This example illustrates a broader point about the approach taken by the most progressive homelessness organisations in the United States. Homelessness is, of course, about a lack of home and the shelter system graphically illustrates the miserable consequences of not having a settled base. But the American model starts from the position that a more fundamental change has to take place in the individual. There is a conviction that people should work, contribute and not rely on the ultimately demeaning and unfulfilling patchwork of subsidies and handouts that provides a considerably flimsier safety net than the current UK equivalent. Aspirations stretch higher, expectations are greater and a sense of entitlement, often in my experience the fog that bedevils candid self-reflection, virtually absent in the United States context. 

There is also a strong belief in rebuilding relationships with family and friends, reflecting a determination to return to natural support networks and avoid a lifetime of dependency on specialist support services. ‘Where do they move on to?’ I asked when visiting a drug rehabilitation project in Washington.  Mostly back to their families was the answer – where else?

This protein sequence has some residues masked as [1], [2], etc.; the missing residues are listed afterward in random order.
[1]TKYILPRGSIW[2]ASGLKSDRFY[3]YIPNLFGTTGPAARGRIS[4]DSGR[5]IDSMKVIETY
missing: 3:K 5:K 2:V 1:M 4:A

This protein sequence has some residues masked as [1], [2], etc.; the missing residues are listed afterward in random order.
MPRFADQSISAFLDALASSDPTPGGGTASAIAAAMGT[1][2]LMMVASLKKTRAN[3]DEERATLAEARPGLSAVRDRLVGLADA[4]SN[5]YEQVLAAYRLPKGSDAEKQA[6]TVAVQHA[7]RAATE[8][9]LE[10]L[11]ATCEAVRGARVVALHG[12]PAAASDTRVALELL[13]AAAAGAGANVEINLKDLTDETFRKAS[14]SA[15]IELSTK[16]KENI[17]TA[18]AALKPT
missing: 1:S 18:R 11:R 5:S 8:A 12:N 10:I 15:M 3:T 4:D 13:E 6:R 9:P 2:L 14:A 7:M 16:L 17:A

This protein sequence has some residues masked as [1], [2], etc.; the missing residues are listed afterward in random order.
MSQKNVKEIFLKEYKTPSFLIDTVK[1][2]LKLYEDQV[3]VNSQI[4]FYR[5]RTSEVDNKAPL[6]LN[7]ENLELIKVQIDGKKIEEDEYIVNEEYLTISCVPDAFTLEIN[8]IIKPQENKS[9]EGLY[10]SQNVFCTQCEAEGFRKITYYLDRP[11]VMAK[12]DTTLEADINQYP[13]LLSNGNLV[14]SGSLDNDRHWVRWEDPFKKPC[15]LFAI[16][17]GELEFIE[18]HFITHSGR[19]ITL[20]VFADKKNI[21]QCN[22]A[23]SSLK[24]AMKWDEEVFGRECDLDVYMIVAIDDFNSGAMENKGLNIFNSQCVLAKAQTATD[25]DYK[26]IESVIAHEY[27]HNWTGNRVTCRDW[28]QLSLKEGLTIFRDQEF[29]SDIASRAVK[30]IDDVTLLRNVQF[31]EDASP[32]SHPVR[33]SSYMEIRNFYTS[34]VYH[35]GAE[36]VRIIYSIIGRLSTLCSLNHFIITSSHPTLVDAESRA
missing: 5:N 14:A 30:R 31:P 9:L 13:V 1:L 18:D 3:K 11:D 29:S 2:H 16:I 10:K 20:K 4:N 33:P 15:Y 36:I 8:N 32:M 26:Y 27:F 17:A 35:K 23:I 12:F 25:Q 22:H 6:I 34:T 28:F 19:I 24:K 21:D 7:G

So that’s my ambivalent American experience. I feel profoundly indebted to the soaring, transformational belief in the capacity of people to change that seems part of the American psyche and I have been, at times, astonished to witness homeless Americans lost in a pitiless system from which there seems little chance of escape. Whether there is somehow a way of fusing together the best approaches from either side of the Atlantic is, as they say, the million dollar question.     


  

 This blog was published in Inside Housing on 12th October 2012



Comments

Popular posts from this blog

We need evidence-based action to end rough sleeping, not post-truth emotional spasms

In my first year working with homeless people an older colleague, with foreboding, informed me that the homeless people we were supporting were more complex, challenging and needy than anybody had previously experienced.  I remember being shocked, considering it remarkable that I should be starting at the very time when the profile of the homeless population was changing so dramatically. It didn’t occur to me to ask ‘how do you know?’